As the population of the US has become denser over the last few generations, residential and business areas are closer than ever to farms and livestock breeding facilities. Inevitably, automobiles are going to meet with animals in a less than pleasant fashion. What happens if you are injured in a car crash due to livestock in the middle of the asphalt? Can you sue the owner? Read on to find out.

Who Owns the Animal?

The first thing that must be determined before you can assign fault for the accident is who owns the animal? That might be harder than you think. If it's not an animal you recognize or one with a brand, you may have to canvas the area farms or riding stables to find out.

Did the Animal Cause the Accident?

Once the ownership of the animal has been discovered, it must be determined if the animal caused the accident. Of course, if you saw the animal in advance and proceeded to drive at full speed anyway, you would be at fault. But in most cases like these, the driver has done their best to avoid a collision.

Even so, in some states, animals have the right of way. You have to prove the cow or horse actually caused the accident by, for example, charging your car or acting in a similar aggressive manner. If you are ever in a situation where a large animal threatens your vehicle, try to capture it on your mobile phone as evidence.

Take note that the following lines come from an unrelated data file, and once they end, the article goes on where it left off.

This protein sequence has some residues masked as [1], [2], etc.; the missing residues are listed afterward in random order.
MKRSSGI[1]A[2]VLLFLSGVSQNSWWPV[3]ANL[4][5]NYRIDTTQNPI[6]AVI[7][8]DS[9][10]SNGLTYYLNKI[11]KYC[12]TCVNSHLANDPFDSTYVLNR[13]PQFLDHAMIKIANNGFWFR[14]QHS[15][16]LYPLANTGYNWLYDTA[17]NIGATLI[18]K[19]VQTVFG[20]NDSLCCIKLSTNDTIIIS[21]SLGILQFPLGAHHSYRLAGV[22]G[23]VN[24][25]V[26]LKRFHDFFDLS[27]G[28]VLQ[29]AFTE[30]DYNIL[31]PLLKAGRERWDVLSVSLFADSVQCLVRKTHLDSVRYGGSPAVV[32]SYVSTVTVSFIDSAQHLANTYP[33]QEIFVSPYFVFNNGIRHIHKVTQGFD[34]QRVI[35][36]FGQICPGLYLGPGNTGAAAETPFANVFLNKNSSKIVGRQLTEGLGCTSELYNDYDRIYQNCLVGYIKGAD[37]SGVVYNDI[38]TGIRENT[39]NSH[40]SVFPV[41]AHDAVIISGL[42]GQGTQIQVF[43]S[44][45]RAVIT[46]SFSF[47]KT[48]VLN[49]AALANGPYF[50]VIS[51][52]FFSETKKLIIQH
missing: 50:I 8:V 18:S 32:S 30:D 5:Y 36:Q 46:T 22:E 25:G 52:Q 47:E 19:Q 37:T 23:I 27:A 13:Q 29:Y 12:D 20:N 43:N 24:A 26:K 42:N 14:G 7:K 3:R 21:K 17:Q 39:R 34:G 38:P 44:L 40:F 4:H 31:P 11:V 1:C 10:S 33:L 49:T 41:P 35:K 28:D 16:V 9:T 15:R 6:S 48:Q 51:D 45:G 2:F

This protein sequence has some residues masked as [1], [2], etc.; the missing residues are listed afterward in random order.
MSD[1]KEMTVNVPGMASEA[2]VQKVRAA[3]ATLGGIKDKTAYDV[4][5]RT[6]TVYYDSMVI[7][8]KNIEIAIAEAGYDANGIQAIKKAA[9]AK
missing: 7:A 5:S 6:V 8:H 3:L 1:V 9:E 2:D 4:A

Who Is Responsible?

Let's say the animal, according to your state laws, did cause the accident. Is the animal's owner responsible? Maybe or maybe not.

Some states have strict criteria that you, as the plaintiff in a lawsuit, must meet to prove fault. In cases where, say, the owner of an exotic cat rescue knowingly left a hole in the fence, and his tiger met with your SUV, the law is clearly on your side. But with horses, cattle, and other less dangerous animals raised these days (sheep, goats, turkeys, alpacas, geese, etc.), it's harder to prove that the owner put you in danger even by ignoring open gates or fencing breaches.

What Should You Do After Such an Accident?

The ambiguity of the law in vehicle/livestock cases is such that it makes sense to call an personal injury attorney if you are injured in an accident as described above. If you are hurt in an accident or if heaven forbid, there is a fatality, a car crash attorney can help you

  • make up lost wages
  • pay funeral expenses
  • pay medical expenses
  • win conscious pain and suffering damages, if someone in the accident initially survived but died later

If you are in a serious accident, especially one involving a death, it's best to call an attorney immediately, before you even speak to your insurance agent. You don't want to inadvertently give a statement to the insurance company that could contradict evidence putting the animal's owner at fault.

Unfortunately, many state laws regarding livestock in the roads are from the days when few people owned cars. Litigation was more concerned with lost property, like shrubs or crops, not people. An experienced personal injury attorney knows the fine points of your state laws and can help you get what's due if the animal was at fault and the owner was responsible.